Wii U

Wii U is the sound you make when you try to whistle but you don’t know how. It is also Nintendo’s new console announced today during E3 that finally brings them up to speed with Sony and Microsoft in terms of HD graphics and multi-platform titles.

Personally, I am not feeling it.

Nintendo’s strategy at the start of this console cycle was cheap + mass appeal + photogenic gimmick = money printing. Both the NDS and Wii were technically inferior to their competition but sold like hot cakes. Nintendo won big betting on casual gamers, but the groovy train is coming to an end thanks to the mobile gaming market. Games like Phoenix Wright can easily be played on the iPhone now and dedicated gaming devices have to set their sights higher.

Wii U

It’s quite clear that the 3DS and the Wii U represent a subtle but significant shift in strategy to bring so-called “hardcore” gamers and 3rd-party developers like Electronic Arts and Ubisoft back into the fold. I use the term “hardcore”, but I really mean 13-year-old kids playing Modern Warfare 2. These core multi-platform games usually feature standard HD graphics and extensive online gameplay, both of which are not Wii’s strong suits. Wii U is trying to play catch-up and the E3 demo is just screaming, “Look how hardcore we are now.” See: blood-soaked Ninja Gaiden footages.

Nintendo is caught between a rock and a hard place. (That’s what she said.) The traditional casual gaming market it once dominated is now a massive free-for-all deathmatch where any indie developer living in his mother’s basement can potentially create the next Angry Birds and sell it on Apple’s App Store. On the other extreme, Nintendo’s years of disengagement from the “hardcore” gaming scene have left the PS3 and 360 comfortably cashing in on generic multi-platform shooter sequels that are too graphics-intensive for the Wii. I am not sure Wii U can modify that balance and still be successful.

To a gamer looking for new experiences, the “innovative” controller this time is far less visceral than the obvious appeal of motion controls. Multi-platform games from 3rd-party companies are not going to use the controller screen for anything more than stats and HUD elements. The controller layout also looks terrible for shooters, or at least even more terrible than what consoles have now.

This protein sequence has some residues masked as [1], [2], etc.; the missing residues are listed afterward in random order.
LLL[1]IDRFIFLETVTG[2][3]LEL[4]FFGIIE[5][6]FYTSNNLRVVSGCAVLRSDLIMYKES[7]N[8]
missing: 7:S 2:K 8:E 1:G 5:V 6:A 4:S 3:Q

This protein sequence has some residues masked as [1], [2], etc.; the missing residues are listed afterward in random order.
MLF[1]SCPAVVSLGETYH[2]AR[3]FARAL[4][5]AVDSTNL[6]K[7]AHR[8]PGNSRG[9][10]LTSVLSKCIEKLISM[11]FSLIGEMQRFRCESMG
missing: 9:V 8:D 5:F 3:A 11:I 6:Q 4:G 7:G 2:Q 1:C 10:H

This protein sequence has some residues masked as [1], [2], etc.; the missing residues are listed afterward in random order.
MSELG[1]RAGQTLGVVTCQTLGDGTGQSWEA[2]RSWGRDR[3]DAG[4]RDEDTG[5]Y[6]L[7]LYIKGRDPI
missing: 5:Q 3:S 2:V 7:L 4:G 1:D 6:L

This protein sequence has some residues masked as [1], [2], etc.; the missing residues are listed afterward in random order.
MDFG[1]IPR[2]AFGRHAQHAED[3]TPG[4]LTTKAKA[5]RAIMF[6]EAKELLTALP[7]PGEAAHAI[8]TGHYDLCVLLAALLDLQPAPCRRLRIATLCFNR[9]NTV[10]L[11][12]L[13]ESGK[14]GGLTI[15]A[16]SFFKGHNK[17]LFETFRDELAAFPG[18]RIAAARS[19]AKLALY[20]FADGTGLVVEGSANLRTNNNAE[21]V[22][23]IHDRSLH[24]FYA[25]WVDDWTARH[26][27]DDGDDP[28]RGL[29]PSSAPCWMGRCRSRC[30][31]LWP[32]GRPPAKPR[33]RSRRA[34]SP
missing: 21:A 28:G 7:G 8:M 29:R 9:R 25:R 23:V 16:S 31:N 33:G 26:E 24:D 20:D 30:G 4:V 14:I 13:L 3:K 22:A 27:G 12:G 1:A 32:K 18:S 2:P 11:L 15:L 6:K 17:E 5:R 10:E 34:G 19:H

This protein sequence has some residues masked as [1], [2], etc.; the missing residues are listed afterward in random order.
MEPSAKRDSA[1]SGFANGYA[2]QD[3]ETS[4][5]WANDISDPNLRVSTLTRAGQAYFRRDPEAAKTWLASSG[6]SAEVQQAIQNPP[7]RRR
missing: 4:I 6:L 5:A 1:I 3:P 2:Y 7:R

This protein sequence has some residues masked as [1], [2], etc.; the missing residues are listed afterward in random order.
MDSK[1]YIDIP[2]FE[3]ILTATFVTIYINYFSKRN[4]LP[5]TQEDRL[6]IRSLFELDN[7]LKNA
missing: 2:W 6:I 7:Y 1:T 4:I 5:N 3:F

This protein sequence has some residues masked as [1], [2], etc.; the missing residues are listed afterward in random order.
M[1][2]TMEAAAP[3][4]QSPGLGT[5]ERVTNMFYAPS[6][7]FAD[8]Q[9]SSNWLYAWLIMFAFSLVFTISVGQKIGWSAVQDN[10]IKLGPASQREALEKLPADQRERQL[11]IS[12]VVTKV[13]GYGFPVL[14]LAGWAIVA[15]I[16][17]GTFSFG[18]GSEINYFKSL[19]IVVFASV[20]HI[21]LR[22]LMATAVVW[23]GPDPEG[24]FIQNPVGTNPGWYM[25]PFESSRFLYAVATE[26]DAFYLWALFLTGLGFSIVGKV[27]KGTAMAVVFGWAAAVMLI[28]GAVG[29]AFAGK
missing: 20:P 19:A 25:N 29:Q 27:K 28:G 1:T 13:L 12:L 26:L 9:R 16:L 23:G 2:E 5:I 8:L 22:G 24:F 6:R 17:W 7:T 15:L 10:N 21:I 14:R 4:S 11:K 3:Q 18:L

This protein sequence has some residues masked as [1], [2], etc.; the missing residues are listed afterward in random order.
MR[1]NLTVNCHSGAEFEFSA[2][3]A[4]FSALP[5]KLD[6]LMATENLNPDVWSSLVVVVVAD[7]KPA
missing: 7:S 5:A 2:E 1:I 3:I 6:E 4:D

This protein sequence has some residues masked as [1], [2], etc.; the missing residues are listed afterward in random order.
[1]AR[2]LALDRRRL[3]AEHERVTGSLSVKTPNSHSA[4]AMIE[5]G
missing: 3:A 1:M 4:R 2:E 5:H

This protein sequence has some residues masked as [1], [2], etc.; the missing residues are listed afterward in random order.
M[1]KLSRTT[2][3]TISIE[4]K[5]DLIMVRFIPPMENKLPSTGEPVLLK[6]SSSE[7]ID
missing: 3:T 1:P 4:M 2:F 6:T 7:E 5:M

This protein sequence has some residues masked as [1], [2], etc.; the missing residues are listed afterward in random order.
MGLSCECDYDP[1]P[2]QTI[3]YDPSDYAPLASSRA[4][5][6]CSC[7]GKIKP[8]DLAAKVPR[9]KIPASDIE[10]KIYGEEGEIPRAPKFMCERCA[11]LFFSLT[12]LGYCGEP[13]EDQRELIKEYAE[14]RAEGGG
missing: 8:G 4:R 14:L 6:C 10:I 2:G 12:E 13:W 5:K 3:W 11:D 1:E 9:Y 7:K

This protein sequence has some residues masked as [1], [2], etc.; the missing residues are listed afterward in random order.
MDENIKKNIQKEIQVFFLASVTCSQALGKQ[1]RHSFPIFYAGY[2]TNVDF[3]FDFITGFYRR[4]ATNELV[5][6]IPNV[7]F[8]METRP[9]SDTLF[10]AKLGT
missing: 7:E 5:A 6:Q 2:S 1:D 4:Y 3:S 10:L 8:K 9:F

I really don’t think the new controller will really be a huge advantage now that Wii U has to compete at the same level (and possibly price point) as the PS3 and 360. There’s no price announced yet, but performance costs money and those controllers look pricey. The Wii U is not going to be cheap, even if they try to cut cost with resistive screens.

The Wii U will still sell and make money just because it’s Nintendo, but I am quite certain, judging by the 3DS’ faltering sales, that the set of conditions that made NDS and Wii so massively successful no longer exists today. The casual gaming market has left the building and Wii U is fighting an uphill battle to win back core gamers. If it can compete for multi-platform games in terms of online infrastructure (there’s a PS3 joke in there somewhere) and technical capabilities, then the added Nintendo first-party magic can help the console thrive.

But all that aside, the name is fucking ridiculous. Seriously I am pretty sure Reggie was thinking about how silly he sounded when he stood on the stage at E3 trying to sell the name as something profound and meaningful.

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